Welcome to Imbibe Magazine's between-issues look at liquid culture with drink recipes, news and more. From coffee to cocktails, Imbibe celebrates your world in a glass.

Saturday, May 03, 2008

Making a Mint Julep

Mint juleps are one of those cocktails that evoke strong opinions—everyone you talk to will insist their way’s the best. Personal variations on recipes can be great, but this being Derby Day, we do have some simple do's and don'ts for enjoying the traditional Kentucky Derby cocktail.

- Use fresh mint. Accept no substitutes. Since mint grows well (in some cases, aggressively) in most regions, it should be easy to find.
- Use coarsely crushed ice. Many blenders will do the trick in a few seconds (drain any water and re-freeze crushed ice for about a half hour for best results), or a try a vintage ice-crusher.
- Use the right glassware. If you don’t have the customary stainless steel julep cups, use a highball glass.
- Use a high-quality bourbon; it will make a huge difference in the flavor.

- Use whole ice cubes. This bears repeating. Juleps are all about the crushed ice, so do it right!
- Muddle the mint beyond recognition. Gently bruise the mint to impart its fresh flavor.
- Use soda water; this is one of the easiest ways to ruin what may be intended to be a mint julep.

Like most recipes, mint juleps are all about the fine details. Here's an Imbibe-tested and approved recipe (isn't research fun?), adapted from Denise Gee’s book Southern Cocktails: Dixie Drinks, Party Potions and Classic Libations:

Mint Julep
6–7 fresh mint leaves
1 Tbsp. simple syrup (equal parts sugar and water, heated to dissolve, then cooled to room temperature)
2 oz. bourbon
Crushed ice
Tools: bar spoon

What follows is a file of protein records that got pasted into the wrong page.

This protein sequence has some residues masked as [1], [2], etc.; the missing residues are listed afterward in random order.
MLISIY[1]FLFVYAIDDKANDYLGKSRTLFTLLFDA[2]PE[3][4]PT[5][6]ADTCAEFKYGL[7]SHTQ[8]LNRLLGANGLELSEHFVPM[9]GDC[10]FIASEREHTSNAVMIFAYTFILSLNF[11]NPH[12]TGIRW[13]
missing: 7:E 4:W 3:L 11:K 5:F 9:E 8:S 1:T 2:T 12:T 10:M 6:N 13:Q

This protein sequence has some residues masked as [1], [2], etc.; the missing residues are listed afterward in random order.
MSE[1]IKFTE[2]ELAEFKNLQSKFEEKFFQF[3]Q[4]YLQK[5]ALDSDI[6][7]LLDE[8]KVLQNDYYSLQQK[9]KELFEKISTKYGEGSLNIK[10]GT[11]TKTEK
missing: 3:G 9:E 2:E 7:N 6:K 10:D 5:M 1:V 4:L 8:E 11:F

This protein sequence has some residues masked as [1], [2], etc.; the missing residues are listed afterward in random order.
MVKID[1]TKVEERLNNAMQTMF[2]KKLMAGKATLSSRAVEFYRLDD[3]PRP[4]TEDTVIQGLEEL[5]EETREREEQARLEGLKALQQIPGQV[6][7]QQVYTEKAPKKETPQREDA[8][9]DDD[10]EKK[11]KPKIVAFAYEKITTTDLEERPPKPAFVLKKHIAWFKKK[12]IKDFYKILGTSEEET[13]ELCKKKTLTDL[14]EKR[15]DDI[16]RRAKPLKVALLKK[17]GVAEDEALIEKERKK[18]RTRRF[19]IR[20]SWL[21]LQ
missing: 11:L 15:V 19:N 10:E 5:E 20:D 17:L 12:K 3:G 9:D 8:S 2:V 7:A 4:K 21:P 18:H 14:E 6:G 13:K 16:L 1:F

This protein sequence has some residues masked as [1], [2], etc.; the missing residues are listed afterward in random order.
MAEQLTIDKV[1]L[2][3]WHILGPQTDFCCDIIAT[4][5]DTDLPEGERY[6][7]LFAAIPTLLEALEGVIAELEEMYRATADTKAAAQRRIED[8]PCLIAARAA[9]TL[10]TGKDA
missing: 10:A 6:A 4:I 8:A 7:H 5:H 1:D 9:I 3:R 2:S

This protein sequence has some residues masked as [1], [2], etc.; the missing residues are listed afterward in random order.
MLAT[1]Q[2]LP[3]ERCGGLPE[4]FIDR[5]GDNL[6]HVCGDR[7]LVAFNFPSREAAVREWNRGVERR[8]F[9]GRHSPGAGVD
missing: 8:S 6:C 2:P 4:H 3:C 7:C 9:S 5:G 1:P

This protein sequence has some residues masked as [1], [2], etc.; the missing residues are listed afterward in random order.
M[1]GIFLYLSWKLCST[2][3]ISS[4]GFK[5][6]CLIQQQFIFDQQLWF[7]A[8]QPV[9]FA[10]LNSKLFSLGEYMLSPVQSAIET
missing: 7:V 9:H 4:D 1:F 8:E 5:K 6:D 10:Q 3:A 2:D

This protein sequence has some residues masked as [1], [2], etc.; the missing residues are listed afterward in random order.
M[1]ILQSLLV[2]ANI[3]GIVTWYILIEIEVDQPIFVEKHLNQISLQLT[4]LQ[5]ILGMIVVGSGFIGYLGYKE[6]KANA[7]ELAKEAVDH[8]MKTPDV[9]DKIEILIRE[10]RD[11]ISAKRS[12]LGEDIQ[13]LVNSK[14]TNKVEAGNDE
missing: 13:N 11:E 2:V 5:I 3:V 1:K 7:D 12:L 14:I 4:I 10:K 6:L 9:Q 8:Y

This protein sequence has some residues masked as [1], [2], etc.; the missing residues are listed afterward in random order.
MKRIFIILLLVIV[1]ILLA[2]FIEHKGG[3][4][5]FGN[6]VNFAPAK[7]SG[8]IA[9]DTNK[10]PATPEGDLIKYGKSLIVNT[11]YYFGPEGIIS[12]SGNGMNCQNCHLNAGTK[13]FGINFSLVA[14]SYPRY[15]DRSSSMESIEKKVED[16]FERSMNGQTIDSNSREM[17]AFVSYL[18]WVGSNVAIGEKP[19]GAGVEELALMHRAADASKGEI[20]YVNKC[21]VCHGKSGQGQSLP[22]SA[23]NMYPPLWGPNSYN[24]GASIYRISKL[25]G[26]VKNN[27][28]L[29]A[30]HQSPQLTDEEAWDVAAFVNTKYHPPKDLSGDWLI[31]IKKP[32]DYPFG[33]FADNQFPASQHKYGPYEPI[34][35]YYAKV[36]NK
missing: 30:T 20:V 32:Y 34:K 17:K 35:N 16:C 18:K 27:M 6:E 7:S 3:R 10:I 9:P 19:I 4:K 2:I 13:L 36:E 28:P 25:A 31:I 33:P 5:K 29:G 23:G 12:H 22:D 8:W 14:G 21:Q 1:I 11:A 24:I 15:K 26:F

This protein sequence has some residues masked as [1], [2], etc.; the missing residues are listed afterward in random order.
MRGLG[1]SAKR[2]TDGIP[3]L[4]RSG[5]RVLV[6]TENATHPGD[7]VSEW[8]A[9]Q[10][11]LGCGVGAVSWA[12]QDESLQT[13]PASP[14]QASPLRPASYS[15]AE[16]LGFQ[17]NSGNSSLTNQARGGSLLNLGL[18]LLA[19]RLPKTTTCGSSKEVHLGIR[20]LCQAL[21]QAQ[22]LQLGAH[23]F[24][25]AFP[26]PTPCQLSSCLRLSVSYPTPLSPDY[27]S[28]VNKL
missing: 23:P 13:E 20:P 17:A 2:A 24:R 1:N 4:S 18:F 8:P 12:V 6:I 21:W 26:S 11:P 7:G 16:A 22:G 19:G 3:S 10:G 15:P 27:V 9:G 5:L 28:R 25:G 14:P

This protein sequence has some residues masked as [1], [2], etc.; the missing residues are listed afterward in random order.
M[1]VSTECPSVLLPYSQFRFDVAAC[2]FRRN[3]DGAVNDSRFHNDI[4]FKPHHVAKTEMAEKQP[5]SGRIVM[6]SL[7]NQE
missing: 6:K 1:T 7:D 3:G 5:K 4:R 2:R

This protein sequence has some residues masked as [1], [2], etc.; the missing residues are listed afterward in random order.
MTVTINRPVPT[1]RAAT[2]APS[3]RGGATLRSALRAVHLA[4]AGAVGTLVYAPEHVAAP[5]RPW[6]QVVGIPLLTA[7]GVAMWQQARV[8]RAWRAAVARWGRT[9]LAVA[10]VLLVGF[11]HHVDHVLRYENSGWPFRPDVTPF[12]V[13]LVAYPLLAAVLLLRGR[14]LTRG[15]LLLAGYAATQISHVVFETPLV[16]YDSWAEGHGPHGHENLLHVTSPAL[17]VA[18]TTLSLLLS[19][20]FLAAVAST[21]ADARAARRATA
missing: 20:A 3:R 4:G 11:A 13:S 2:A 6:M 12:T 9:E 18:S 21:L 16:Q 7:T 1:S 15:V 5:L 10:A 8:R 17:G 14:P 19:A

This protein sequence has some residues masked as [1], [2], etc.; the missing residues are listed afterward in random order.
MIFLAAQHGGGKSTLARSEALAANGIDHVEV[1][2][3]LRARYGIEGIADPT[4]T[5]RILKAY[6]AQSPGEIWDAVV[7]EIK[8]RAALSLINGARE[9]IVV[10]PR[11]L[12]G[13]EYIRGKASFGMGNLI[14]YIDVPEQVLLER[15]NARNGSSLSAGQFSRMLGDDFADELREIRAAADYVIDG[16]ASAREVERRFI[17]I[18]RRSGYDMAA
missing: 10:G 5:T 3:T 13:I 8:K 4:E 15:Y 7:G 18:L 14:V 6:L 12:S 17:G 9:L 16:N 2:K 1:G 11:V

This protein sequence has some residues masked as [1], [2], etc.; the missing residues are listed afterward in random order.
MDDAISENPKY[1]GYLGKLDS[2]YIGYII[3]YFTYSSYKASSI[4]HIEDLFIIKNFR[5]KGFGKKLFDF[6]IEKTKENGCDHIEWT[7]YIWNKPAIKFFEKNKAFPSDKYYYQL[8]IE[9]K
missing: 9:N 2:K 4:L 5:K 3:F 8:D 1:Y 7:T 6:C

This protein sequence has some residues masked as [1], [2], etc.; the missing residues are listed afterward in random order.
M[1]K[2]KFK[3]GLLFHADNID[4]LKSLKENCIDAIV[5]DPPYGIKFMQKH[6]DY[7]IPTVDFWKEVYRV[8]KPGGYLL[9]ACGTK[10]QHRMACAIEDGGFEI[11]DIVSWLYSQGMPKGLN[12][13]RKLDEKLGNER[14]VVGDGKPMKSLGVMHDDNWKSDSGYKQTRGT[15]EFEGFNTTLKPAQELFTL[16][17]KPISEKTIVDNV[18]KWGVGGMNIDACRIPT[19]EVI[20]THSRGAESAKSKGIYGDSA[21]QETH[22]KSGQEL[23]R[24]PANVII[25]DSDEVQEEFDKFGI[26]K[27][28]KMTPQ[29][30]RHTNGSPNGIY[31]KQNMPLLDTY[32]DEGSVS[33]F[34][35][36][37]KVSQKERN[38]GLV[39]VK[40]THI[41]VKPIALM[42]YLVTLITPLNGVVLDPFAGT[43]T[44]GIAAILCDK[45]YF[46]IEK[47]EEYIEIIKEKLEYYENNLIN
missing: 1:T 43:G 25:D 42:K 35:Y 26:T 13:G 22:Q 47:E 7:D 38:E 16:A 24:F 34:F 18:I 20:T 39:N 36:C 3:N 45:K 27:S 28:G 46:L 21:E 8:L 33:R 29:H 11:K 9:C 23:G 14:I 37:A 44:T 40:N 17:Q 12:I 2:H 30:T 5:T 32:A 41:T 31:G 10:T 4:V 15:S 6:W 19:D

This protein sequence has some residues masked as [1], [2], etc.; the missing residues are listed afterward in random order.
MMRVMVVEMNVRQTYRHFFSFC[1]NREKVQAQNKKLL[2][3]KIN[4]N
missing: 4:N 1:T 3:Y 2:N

Glass: silver julep cup (or highball)
Garnish: mint sprig

Combine mint leaves, syrup and bourbon in a glass. Press the bar spoon into the mint to release its essence into the liquid. Fill the glass with ice. Gently press the spoon into the ice, shaking it to incorporate the mixture. Garnish.

We’d love to have bourbon historian Mike Veach, featured in our current issue weigh in, but we’re pretty sure he’s busy today. Enjoy, and feel free to chime in with your own julep tips!


aaron said...

I'll definitely keep this on file for next year. thanks!

Iain said...

Looks like a good recipe; I'll be sure to try it soon. No need to wait for the Derby to trot around again.

Building on one of your comments, though, most mints are invasive in many, if not all, parts of the US. Please don't plant mint outside unless you're sure it's not invasive in your area. It's not worth choking out the native plants when you can grow it easily inside or buy some at the store.

Eliza said...

I grow mint in a container and it works great.

nola said...

I had the worst mint julep recently, pretty much because the place making it did everything on your don't list: huge ice cubes, completely watery concoction, low-brow bourbon. Just dreadful. Next time I will be sure to ask all the right questions before I risk ordering this again in a bar or better yet, I'll just stick to making them at home!

Anonymous said...

so the question is, did you send it back?

nola said...

I'm sorry to say I didn't, even though everyone around me was insisting on it. If it happened again I would. I also forgot to mention a couple of other tragic touches: the drink came in a giant glass with a double wide straw. Now that's a classy mint julep.

Anonymous said...

A long time ago I read a Mint Julep recipe from one of the owners of Maker's Mark. Basically the same recipe except that you make mint infused simple syrup.

When making the simple syrup, let it cool until its still hot but not too hot (you can stick your finger in it). Add a hand full of mint leaves with stems removed. Let steep for a few hours to overnight in the refrigerator. Strain the mint leaves out and use.

I love this approach. It gives a stronger mint flavor (obviously very dependent on how much mint you add to the syrup and how much syrup you add)and eliminates the muddling. It also allows me to keep a bottle of mint flavored simple syrup for juleps at the drop of a hat.